GASP & Citizen Smoke Readers File Air Quality Complaints Over Emissions from Clairton Coke Works
Updated: Dec 7, 2022
Did you know that GASP assists residents in getting certified as citizen smoke readers to make observations of those worrisome neighborhood plumes?
Those smoke readers - aided by GASP’s longtime project manager Sue Seppi - have been out in force this fall to keep an eye on two of our area’s most egregious air polluters: U.S. Steel in the Mon Valley and Metalico in Neville Township.
For the uninitiated, citizen smoke readers are volunteers who are trained and certified to recognize and understand:
visible emissions from smokestacks
what opacity violations look like
and how to file reports with the Allegheny County Health Department
“Smoke reading is a great way for residents to take action in their own communities by observing the facilities that are of concern to them,” GASP Executive Director Patrick Campbell said. “Observations by our volunteers increase regulatory scrutiny on polluters, as government inspectors can’t be at every facility at all times.”
And that was exactly the case following outings in September, October, and November when Sue went out to smoke read with GASP volunteers Melanie Meade and Erin Mallea (both of whom earned their certifications this year): High-opacity plumes emanating from U.S. Steel’s Clairton Coke Works facility were observed and reported to ACHD on Sept. 28, Oct. 18, and Oct. 28.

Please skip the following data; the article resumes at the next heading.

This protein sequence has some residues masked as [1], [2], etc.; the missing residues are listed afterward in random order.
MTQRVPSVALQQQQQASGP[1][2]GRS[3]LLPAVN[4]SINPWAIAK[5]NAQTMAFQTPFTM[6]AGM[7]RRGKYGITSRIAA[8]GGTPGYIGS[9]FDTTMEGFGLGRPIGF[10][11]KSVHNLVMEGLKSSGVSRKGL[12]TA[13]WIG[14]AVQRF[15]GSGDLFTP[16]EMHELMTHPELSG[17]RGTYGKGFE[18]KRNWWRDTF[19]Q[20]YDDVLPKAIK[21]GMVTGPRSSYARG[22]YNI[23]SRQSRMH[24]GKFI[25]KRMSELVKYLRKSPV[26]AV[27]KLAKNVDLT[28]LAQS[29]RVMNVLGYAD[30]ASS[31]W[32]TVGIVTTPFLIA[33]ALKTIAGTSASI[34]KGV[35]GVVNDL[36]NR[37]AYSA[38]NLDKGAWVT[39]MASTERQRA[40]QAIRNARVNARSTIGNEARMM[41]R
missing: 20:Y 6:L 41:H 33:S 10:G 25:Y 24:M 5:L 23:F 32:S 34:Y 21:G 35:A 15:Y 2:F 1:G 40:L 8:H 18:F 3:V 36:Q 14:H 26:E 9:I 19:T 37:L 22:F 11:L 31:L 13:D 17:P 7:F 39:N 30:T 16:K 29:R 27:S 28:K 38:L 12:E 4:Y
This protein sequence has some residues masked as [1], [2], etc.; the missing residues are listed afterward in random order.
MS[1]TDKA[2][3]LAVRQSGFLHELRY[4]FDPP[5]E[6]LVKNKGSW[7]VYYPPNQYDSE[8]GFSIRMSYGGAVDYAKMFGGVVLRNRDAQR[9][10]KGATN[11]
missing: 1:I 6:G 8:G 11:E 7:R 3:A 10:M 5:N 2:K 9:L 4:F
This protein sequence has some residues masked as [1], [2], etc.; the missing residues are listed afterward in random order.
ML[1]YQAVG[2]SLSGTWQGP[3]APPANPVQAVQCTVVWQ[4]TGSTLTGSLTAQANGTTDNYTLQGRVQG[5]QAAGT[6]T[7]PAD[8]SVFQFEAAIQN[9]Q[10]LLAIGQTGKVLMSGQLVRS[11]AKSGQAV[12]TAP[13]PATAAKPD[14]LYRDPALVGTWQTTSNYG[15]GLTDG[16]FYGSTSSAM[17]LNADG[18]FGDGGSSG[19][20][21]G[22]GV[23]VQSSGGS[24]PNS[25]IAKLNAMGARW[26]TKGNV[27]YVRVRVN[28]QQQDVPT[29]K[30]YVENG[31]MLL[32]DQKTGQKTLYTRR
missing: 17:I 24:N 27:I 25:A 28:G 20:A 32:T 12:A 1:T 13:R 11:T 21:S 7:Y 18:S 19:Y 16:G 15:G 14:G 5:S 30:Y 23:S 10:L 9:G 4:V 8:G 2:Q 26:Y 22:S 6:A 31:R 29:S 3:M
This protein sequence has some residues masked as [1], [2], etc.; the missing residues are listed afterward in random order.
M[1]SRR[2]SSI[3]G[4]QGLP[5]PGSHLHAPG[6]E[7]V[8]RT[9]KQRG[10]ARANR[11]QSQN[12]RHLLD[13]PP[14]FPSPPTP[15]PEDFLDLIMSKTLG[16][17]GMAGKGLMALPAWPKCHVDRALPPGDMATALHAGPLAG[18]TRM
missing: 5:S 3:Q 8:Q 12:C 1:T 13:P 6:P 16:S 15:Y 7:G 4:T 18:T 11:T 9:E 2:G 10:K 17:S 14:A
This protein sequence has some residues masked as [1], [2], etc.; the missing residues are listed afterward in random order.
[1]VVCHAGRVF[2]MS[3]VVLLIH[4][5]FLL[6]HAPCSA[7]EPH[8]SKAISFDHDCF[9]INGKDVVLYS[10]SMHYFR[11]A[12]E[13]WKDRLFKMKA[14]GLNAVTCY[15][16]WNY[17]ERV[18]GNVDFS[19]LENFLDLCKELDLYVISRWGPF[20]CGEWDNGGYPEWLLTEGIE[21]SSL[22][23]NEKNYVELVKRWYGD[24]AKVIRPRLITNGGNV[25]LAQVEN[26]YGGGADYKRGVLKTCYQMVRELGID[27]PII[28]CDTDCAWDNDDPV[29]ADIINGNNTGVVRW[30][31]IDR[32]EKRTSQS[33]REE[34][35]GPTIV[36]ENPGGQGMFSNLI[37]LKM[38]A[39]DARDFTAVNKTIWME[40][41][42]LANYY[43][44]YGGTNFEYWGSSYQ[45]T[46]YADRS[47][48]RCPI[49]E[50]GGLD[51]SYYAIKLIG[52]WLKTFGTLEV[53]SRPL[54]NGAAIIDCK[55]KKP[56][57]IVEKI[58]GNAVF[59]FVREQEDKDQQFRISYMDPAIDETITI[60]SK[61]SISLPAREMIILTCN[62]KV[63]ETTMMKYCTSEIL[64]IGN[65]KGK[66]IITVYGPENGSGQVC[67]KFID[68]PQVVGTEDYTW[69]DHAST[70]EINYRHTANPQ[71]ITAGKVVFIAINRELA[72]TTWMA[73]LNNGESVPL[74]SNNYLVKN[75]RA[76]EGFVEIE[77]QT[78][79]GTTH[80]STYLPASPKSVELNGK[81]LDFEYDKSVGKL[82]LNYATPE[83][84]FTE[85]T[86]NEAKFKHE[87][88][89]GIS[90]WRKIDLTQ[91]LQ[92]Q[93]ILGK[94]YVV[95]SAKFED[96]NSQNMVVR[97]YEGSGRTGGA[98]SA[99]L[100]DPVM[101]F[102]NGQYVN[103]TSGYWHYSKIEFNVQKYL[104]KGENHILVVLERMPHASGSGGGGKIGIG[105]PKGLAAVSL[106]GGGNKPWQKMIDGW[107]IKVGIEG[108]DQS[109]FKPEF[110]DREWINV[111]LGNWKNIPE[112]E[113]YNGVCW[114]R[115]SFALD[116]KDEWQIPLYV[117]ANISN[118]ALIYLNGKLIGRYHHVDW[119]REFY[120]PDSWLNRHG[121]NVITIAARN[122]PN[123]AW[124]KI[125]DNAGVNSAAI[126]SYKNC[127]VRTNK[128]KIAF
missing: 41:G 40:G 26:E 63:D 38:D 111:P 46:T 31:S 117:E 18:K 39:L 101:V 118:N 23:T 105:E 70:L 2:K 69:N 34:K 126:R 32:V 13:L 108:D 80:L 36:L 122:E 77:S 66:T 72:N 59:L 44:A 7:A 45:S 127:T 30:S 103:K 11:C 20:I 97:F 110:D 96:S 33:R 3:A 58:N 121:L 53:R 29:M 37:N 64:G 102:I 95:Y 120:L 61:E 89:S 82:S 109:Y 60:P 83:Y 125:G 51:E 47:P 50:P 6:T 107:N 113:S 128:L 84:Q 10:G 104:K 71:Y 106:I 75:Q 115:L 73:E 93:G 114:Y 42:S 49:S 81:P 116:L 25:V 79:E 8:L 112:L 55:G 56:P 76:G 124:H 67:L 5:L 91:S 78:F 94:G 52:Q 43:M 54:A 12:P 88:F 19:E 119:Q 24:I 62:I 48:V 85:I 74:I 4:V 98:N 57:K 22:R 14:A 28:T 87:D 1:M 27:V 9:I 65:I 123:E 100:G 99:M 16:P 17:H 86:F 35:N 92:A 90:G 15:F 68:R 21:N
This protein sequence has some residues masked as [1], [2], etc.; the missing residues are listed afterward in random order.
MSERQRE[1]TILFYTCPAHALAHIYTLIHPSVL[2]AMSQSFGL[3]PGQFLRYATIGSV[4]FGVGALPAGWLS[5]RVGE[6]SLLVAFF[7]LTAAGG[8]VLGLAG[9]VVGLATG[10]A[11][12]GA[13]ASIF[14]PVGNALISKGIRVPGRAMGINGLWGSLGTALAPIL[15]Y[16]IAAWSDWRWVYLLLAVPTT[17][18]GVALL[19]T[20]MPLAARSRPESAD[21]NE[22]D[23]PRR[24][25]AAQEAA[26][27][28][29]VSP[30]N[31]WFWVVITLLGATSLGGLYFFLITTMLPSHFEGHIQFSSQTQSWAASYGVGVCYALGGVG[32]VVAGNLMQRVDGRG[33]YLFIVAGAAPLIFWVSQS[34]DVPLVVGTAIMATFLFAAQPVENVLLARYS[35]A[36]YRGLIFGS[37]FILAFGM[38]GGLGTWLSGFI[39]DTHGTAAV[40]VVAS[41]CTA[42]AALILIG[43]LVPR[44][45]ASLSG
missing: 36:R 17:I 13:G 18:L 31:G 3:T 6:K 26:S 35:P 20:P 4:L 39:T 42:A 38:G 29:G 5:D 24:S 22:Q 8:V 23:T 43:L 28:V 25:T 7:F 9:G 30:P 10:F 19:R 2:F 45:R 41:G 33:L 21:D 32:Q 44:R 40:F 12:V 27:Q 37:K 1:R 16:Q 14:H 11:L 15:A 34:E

Here’s what Sue reported to ACHD about the Clairton plumes following their last visit to the Mon Valley:
“The brownish plumes seem to be coming from the same area and fairly consistent over the time period I was there and at all three visits,” Seppi said in her report to ACHD. “What are these plumes that have been there on all three visits? This is quite a lot of smoke and we are always seeing it. Our question is what is the cause of these high opacity plumes--is it legal. I realize soaking may be legal but these plumes seem so persistent and not seen elsewhere except for the one mentioned. Please explain. Thank you.”
ACHD staff responded to the complaint to indicate the department was investigating. No further information was immediately available.
Sue was also helping a prospective smoke reader to prepare for Smoke School in the spring by reviewing procedures while observing plumes at Metalico Pittsburgh Neville Recycling. They noted some fairly high opacity plumes during this session. Here are some photos taken during their practice session and later submitted to ACHD:
Editor’s Note: Did you know a $65 donation covers the cost of one GASP smoke reading trip to #Clairton? You can support our watchdog efforts like these by making a donation here.
PS: Interested in becoming a smoke reader? Email email@example.com for more information.